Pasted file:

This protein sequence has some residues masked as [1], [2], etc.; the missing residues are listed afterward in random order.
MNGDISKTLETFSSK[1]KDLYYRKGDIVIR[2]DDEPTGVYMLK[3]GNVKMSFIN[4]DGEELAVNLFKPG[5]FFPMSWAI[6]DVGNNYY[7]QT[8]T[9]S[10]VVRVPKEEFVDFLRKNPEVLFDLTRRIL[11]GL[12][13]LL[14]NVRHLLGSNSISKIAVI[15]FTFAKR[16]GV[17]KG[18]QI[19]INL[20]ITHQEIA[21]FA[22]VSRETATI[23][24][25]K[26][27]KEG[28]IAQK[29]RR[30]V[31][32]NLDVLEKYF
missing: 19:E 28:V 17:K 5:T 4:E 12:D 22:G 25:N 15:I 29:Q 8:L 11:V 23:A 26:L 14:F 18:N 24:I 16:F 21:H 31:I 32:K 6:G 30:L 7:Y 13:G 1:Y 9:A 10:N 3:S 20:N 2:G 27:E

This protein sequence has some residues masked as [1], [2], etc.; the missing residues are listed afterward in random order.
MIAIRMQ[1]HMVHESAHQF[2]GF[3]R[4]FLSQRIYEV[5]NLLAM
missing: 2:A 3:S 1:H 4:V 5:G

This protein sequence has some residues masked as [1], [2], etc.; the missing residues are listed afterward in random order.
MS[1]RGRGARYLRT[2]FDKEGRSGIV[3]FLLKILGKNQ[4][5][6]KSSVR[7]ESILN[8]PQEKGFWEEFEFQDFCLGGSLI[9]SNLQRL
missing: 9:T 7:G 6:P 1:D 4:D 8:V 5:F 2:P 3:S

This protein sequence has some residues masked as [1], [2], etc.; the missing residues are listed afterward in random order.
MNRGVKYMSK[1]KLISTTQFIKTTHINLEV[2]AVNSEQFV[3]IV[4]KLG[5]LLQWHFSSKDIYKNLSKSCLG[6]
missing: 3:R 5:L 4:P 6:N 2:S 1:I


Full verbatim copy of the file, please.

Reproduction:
This protein sequence has some residues masked as [1], [2], etc.; the missing residues are listed afterward in random order.
MNGDISKTLETFSSK[1]KDLYYRKGDIVIR[2]DDEPTGVYMLK[3]GNVKMSFIN[4]DGEELAVNLFKPG[5]FFPMSWAI[6]DVGNNYY[7]QT[8]T[9]S[10]VVRVPKEEFVDFLRKNPEVLFDLTRRIL[11]GL[12][13]LL[14]NVRHLLGSNSISKIAVI[15]FTFAKR[16]GV[17]KG[18]QI[19]INL[20]ITHQEIA[21]FA[22]VSRETATI[23][24][25]K[26][27]KEG[28]IAQK[29]RR[30]V[31][32]NLDVLEKYF
missing: 19:E 28:V 17:K 5:T 4:E 12:D 22:G 25:N 15:I 29:Q 8:L 11:V 23:A 26:L 14:F 18:N 24:I 16:F 21:H 31:I 32:K 6:G 30:L 7:Y 13:G 1:Y 9:A 10:N 3:S 20:N 2:G 27:E

This protein sequence has some residues masked as [1], [2], etc.; the missing residues are listed afterward in random order.
MIAIRMQ[1]HMVHESAHQF[2]GF[3]R[4]FLSQRIYEV[5]NLLAM
missing: 2:A 3:S 1:H 4:V 5:G

This protein sequence has some residues masked as [1], [2], etc.; the missing residues are listed afterward in random order.
MS[1]RGRGARYLRT[2]FDKEGRSGIV[3]FLLKILGKNQ[4][5][6]KSSVR[7]ESILN[8]PQEKGFWEEFEFQDFCLGGSLI[9]SNLQRL
missing: 9:T 7:G 6:P 1:D 4:D 8:V 5:F 2:P 3:S

This protein sequence has some residues masked as [1], [2], etc.; the missing residues are listed afterward in random order.
MNRGVKYMSK[1]KLISTTQFIKTTHINLEV[2]AVNSEQFV[3]IV[4]KLG[5]LLQWHFSSKDIYKNLSKSCLG[6]
missing: 3:R 5:L 4:P 6:N 2:S 1:I